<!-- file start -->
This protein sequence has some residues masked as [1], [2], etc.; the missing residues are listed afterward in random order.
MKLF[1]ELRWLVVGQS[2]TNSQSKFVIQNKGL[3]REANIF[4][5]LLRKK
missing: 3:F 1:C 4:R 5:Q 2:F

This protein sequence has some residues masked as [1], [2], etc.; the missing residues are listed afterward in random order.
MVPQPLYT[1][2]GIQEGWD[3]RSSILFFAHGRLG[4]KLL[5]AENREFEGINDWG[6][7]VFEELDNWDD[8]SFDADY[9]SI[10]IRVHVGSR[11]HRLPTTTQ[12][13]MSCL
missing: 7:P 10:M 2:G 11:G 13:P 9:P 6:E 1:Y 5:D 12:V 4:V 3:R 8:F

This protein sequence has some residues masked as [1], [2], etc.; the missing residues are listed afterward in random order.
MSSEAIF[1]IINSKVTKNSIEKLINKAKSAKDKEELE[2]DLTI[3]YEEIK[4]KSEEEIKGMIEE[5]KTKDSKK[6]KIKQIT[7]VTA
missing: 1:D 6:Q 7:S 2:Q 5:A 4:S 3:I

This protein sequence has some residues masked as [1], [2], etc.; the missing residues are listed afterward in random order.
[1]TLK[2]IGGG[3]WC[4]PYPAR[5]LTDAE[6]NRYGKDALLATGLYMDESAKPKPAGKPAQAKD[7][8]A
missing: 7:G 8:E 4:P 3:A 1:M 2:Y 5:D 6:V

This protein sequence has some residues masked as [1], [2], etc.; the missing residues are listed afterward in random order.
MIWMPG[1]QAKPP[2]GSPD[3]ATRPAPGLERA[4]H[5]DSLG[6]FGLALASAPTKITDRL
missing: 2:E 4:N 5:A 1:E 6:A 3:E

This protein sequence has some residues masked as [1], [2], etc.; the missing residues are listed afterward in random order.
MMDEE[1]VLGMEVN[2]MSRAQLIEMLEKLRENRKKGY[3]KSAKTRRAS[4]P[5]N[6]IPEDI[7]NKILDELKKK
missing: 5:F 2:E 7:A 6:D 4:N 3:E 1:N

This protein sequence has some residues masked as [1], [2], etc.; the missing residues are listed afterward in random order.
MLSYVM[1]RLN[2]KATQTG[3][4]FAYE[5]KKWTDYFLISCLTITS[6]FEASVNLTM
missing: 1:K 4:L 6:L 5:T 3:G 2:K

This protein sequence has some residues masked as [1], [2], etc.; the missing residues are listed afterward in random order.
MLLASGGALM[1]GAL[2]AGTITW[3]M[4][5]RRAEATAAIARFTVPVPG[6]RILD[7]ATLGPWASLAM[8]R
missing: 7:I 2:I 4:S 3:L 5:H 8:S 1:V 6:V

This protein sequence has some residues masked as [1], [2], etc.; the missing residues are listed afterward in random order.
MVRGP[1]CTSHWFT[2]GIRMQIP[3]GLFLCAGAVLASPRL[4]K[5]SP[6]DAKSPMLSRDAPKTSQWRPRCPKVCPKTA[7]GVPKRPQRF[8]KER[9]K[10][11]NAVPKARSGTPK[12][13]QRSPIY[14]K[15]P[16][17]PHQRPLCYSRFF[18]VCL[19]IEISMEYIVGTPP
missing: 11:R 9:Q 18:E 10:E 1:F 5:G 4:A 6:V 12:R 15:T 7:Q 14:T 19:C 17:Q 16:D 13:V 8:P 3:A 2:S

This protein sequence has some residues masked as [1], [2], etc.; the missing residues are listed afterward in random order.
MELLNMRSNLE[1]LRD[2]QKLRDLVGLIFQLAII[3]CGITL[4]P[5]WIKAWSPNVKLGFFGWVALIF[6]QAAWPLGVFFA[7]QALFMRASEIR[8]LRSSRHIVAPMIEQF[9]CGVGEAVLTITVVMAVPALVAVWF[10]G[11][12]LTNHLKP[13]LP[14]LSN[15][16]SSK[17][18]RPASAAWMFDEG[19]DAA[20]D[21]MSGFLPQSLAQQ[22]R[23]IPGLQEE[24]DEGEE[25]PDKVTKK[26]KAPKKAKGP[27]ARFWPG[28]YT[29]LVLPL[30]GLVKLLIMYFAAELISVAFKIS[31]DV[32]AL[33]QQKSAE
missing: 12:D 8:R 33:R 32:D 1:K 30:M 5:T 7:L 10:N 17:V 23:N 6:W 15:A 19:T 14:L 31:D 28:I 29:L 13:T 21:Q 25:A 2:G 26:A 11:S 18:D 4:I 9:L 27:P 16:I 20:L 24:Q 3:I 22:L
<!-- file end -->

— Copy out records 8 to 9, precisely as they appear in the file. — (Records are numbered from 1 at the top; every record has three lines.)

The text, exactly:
This protein sequence has some residues masked as [1], [2], etc.; the missing residues are listed afterward in random order.
MLLASGGALM[1]GAL[2]AGTITW[3]M[4][5]RRAEATAAIARFTVPVPG[6]RILD[7]ATLGPWASLAM[8]R
missing: 7:I 2:I 4:S 3:L 5:H 8:S 1:V 6:V

This protein sequence has some residues masked as [1], [2], etc.; the missing residues are listed afterward in random order.
MVRGP[1]CTSHWFT[2]GIRMQIP[3]GLFLCAGAVLASPRL[4]K[5]SP[6]DAKSPMLSRDAPKTSQWRPRCPKVCPKTA[7]GVPKRPQRF[8]KER[9]K[10][11]NAVPKARSGTPK[12][13]QRSPIY[14]K[15]P[16][17]PHQRPLCYSRFF[18]VCL[19]IEISMEYIVGTPP
missing: 11:R 9:Q 18:E 10:E 1:F 5:G 4:A 6:V 12:R 15:T 7:Q 14:T 19:C 17:Q 16:D 13:V 8:P 3:A 2:S